Key achievements include the development of digital metabolic models, including sex-specific and organ-resolved human models, and extensive microbial metabolic reconstructions, now including almost a quarter million strains. These models are the foundation for the personalised and mechanism-derived prediction of host-microbe co-metabolism, including drug responses. 

The creation and application of these human and microbiome models required the co-development of the requisite computational methods and toolboxes. Therefore, we developed the requisite methods to analyse human and gut microbiome data along with nutritional and physiological information, for comprehensive simulations of human and microbial metabolism, with particular focus on drug metabolism. 

The COVID-19 pandemic posed a significant challenge on the initially envisaged project operations, particularly clinical study aspects. Nevertheless, the project team adapted its approach, focusing on tackling the colorectal cancer and Parkinson's disease aspects through close collaboration with already established clinical cohorts and existing datasets. Thereby, we were offered the opportunity to apply our methodologies to a broader range of diseases, such as Alzheimer’s disease, irritable bowel disease, and COVID-19, showcasing the versatility and impact of the project's work. 

The project's tenure yielded 29 peer-reviewed publications, alongside pre-prints and manuscripts in preparation, demonstrating the team's productivity and relevance of their research. The VMH, which is currently updated and expanded, has an international user base of currently ~1,000 users per month, with 194,000 accesses from 164 countries since October 2018. The dissemination of the project's findings extended beyond academic publications to engage a wider audience, through opinion pieces, workshops, and videos. 

As the project concludes, the foundations laid by the BugTheDrug team in computational frameworks, the VMH database, and disease investigation stand as a testament to the project's commitment to advancing personalised medicine. The project not only contributes to our scientific understanding but also opens avenues for future healthcare innovations, marking a significant step forward in the pursuit of tailored treatment strategies for individual patients.

Progress beyond the state of the art

The BugTheDrug project has made significant strides beyond the existing state of the art in computational biology and personalised medicine. Through the development and enhancement of the Virtual Metabolic Human (VMH) database, the project has established a cornerstone for biomedical research, interconnecting otherwise scattered biochemical knowledge in a manner unprecedented before this endeavour. The VMH database, which has attracted nearly 194,000 users from 164 countries since its inception in October 2018, serves as a testament to its global impact and utility in the biomedical community. This resource stands out not only for its comprehensive collection of data on human, microbiome, diet, and disease but also for its user-friendly interface that facilitates access to complex datasets and visualisations.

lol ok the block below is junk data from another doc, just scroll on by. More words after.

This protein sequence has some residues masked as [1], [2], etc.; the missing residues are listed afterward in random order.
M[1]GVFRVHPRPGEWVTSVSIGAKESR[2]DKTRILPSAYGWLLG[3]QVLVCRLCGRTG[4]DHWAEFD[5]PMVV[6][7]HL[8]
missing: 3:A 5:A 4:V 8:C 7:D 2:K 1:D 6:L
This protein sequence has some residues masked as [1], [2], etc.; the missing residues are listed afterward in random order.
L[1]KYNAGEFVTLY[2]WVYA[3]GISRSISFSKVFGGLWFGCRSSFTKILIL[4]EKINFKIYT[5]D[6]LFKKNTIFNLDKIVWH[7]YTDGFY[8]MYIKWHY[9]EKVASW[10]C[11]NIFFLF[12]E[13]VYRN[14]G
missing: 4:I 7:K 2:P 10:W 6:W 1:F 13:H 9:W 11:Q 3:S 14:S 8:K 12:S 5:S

Fundamental to our advancements are Harvey and Harvetta, the sex-specific and organ-resolved whole-body models, which represent a monumental leap towards the creation of digital metabolic twins. These models, encompassing the metabolism of 26 organs and six blood cell types through 80,000 biochemical reactions, embody the current pinnacle of anatomical and physiological consistency in computational human modelling. Their ability to be parameterised with diverse datasets, including physiological, dietary, and omics data, underscores the depth of insight they provide into human metabolism. 

Another groundbreaking achievement is the AGORA2 resource, which includes detailed metabolic reconstructions of 7,302 human gut microbes. This resource unlocks metabolic modelling for the complex interplay between microbe-microbe and human-microbe interactions, including the biotransformation capabilities of microbes for 98 drugs. Such insights are crucial for understanding the role of the microbiome in drug metabolism and human health. 

The establishment of the Virtuome summer school and the engagement of a broad community through 114 events have been instrumental in diversifying our stakeholder base. This engagement spans the scientific community, policy makers, charities, industry, patients, and the general public, showcasing our commitment to fostering dialogue across various sectors for achieving positive societal impact in a systematic approach. 

Together, these achievements not only represent progress beyond the state of the art but also set new benchmarks for the integration of computational modelling with biomedical research, to ultimately contribute towards the creation of Virtual Humans. The project was instrumental in securing complementary funding of over €5 million, including an ERC Consolidator Grant award of €2 million. This testament to the robust foundation laid for ongoing and future research now enables the continuation and expansion of our work towards establishing Digital Metabolic Twins, marking a significant step forward in personalised healthcare.